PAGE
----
Sprouting beans can make them more flavorful, nutritious and easier to digest.
It’s rare that I spend time reading my own cookbook, except when I want to cook a recipe that I have not cooked in a while. Some of my recipes like Herbed Polenta, Creamy Dreamy Zucchini Chowder and Shane’s Fabulous Lentil Soup are committed to memory. Others less so.
Recently, I was searching for the “perfect” recipe in the beans chapter to teach at a cooking demonstration when I saw that I have a sidebar called “How to Sprout Beans.”
Why sprout beans?
Some of you might wonder why you would want to sprout beans. It’s an interesting subject. Read on to find out more.
Well, here is that sidebar in its entirety (from Vegan Under Pressure, reprinted with permission from Houghton, Mifflin, Harcourt):
Sprouting beans changes them from a dry, hard food to a fresh, living, and growing food. Each bean has the potential to become an entire bean plant, so each has to provide a lot of nutrition for the plant it will eventually grow into. It’s a simple process that involves only beans, water, and time.
Note: Kidney, cannellini, and flageolet beans contain a toxin that might cause food poisoning, so do not sprout them unless you intend to cook them thoroughly (pressure cooking for at least 5 minutes after sprouting or a long soak, as recommended in Bean Cooking At-a-Glance, page 95).Vegan Under Pressure
How to Sprout Beans Using the Jar Method
The easiest method for soaking beans is the jar method.
- Put 1 to 2 cups beans in a large jar with room for them to expand two to three times their size. (So 2 cups of dry beans requires a jar larger than 1 quart.)
- Cover the beans with at least double the volume of fresh, clean (not chlorinated) water.
- Cover the jar with a sprout lid or cheesecloth or a thick paper towel, and secure with a rubber band and soak overnight on the countertop. The ideal temperature is no higher than 70°F. If it is too warm, your beans might get moldy before they sprout. (If your kitchen is above 80°F, soak in the refrigerator for a longer period of time.)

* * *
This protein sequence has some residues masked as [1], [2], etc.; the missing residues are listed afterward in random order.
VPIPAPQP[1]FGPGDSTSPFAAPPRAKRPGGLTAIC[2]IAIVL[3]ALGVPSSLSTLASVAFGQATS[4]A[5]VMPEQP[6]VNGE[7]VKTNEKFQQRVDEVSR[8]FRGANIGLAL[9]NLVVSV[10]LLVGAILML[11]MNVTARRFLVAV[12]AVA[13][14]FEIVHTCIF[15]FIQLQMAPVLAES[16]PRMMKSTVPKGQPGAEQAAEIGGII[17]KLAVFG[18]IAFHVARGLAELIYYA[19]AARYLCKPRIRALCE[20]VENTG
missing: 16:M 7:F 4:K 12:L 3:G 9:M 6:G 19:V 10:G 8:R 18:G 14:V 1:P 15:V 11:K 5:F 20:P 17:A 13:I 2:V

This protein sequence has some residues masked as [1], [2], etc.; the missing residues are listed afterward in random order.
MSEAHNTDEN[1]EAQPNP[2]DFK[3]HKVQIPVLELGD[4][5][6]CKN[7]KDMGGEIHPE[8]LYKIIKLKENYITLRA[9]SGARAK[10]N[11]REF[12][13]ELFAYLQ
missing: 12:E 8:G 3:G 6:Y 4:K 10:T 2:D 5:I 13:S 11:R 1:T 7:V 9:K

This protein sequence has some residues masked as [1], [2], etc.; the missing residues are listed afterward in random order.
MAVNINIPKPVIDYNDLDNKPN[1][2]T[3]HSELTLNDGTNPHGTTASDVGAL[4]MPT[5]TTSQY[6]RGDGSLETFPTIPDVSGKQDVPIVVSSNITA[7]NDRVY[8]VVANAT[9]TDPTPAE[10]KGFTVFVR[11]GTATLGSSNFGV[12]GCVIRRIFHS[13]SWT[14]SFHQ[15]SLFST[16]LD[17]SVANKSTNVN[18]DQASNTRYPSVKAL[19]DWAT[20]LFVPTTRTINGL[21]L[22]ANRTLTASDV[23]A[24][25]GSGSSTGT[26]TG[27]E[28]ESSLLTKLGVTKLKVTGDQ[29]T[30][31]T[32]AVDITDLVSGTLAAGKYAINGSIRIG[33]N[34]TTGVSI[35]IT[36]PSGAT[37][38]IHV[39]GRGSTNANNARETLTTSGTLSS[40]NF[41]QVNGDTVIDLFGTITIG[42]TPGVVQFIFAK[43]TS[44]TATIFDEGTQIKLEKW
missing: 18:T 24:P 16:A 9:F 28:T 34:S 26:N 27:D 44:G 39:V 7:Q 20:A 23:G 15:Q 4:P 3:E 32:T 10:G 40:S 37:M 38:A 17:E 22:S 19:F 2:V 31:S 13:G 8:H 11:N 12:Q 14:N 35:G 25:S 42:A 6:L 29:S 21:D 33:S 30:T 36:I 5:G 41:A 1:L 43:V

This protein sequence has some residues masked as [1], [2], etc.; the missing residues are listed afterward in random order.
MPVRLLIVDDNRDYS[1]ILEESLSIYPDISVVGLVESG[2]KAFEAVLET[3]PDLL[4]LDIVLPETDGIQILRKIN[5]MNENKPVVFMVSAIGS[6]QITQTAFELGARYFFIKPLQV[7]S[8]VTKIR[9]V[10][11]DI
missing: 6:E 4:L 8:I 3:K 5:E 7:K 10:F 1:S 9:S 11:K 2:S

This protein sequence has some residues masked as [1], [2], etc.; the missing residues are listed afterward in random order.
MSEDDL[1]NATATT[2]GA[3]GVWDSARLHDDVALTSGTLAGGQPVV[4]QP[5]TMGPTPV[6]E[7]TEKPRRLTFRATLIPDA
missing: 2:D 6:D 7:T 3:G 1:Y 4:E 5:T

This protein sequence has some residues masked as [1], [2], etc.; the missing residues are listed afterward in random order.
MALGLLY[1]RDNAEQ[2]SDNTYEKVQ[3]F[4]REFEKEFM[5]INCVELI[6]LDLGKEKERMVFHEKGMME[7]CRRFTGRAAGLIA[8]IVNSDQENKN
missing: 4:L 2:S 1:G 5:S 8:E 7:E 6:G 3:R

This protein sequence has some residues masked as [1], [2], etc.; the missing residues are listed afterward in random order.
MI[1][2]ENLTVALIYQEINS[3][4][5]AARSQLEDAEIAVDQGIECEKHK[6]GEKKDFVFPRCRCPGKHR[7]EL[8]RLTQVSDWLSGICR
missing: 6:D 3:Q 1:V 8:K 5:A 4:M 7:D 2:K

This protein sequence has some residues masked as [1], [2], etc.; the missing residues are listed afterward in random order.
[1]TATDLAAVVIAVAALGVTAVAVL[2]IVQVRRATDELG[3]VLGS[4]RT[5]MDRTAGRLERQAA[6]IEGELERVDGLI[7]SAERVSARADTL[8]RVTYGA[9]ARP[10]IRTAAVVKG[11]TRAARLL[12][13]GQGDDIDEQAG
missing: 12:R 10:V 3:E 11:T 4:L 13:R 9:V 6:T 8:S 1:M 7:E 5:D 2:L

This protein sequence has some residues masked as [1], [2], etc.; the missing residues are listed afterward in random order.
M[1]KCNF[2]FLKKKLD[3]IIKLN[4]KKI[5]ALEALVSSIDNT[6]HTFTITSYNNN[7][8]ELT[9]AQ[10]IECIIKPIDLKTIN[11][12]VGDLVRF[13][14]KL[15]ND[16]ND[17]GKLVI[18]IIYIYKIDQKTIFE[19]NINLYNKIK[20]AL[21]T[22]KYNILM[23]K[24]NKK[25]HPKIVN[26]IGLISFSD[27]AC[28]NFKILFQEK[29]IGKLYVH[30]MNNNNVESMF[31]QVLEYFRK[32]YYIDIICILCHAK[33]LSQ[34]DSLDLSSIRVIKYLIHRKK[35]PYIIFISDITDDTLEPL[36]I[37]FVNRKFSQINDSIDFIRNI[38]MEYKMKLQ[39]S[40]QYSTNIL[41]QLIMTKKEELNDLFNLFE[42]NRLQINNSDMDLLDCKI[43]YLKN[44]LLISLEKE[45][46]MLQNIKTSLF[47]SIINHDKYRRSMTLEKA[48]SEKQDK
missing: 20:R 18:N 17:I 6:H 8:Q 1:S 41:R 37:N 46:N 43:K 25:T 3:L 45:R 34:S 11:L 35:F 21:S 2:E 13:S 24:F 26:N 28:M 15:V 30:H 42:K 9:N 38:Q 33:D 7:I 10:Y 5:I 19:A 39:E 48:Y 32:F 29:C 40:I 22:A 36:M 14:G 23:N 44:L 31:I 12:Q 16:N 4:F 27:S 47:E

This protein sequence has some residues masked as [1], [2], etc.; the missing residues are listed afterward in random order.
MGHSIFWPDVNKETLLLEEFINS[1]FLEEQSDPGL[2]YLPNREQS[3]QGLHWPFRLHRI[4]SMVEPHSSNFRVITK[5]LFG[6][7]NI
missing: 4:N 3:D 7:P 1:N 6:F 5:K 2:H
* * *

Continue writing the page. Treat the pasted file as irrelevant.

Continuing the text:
- After soaking overnight, dump out the water. Rinse the beans several times by adding fresh water and dumping it out.
- Invert the jar, covered with cheesecloth, a paper towel, or a sprouting lid, into a bowl so that any water can drain and place the whole thing in a dark cabinet or cupboard. (You can also sprout in a colander set in a bowl if that is easier.)
- Keep the beans covered with a paper towel or cheesecloth. Repeat the rinsing process twice each day, dumping out any water that accumulates in the bowl.
- By day 2 after the initial soak, you will see little tails on your beans, which means it’s time to cook.
NOTES: You can also eat the beans raw at this point if you like. Do not eat raw kidney, cannellini, or flageolet beans. (See above.)
You can sprout up to 3 days if you prefer a longer tail and an even fresher taste, rinsing twice each day so that your beans do not spoil or sour.
How to Cook Sprouted Beans
Sprouted beans require less water during cooking and will also likely cook faster than traditional soaked beans.
You will have to experiment with your sprouted beans to discover the most appropriate cooking times. I would start by shaving off 25 percent of the time I give in the At-a-Glance. So for 8-minute beans, cook sprouted beans for 6 minutes. Remember that you can always bring them back to pressure, but overcooked beans will have to become dip, soup, burgers or loaves. If you don’t cook all your sprouted beans at once, store them in the refrigerator for up to 3 days. I do not freeze sprouted beans since I can eat them as fresh beans.
For those of you who get digestive upset with beans, sprouting them could prove to be your “magic bullet” for easier eating. Just follow the info above.
After reviewing all of my own information on sprouting beans I finally decided what to cook for my cooking demonstration: Chickpea Broccoli Salad
This salad recipe doesn’t call for sprouted beans but it is still quite delicious. I bet, though, that it would be amazing with sprouted chickpeas, either raw or cooked. Leave a comment and let me know if you try it!
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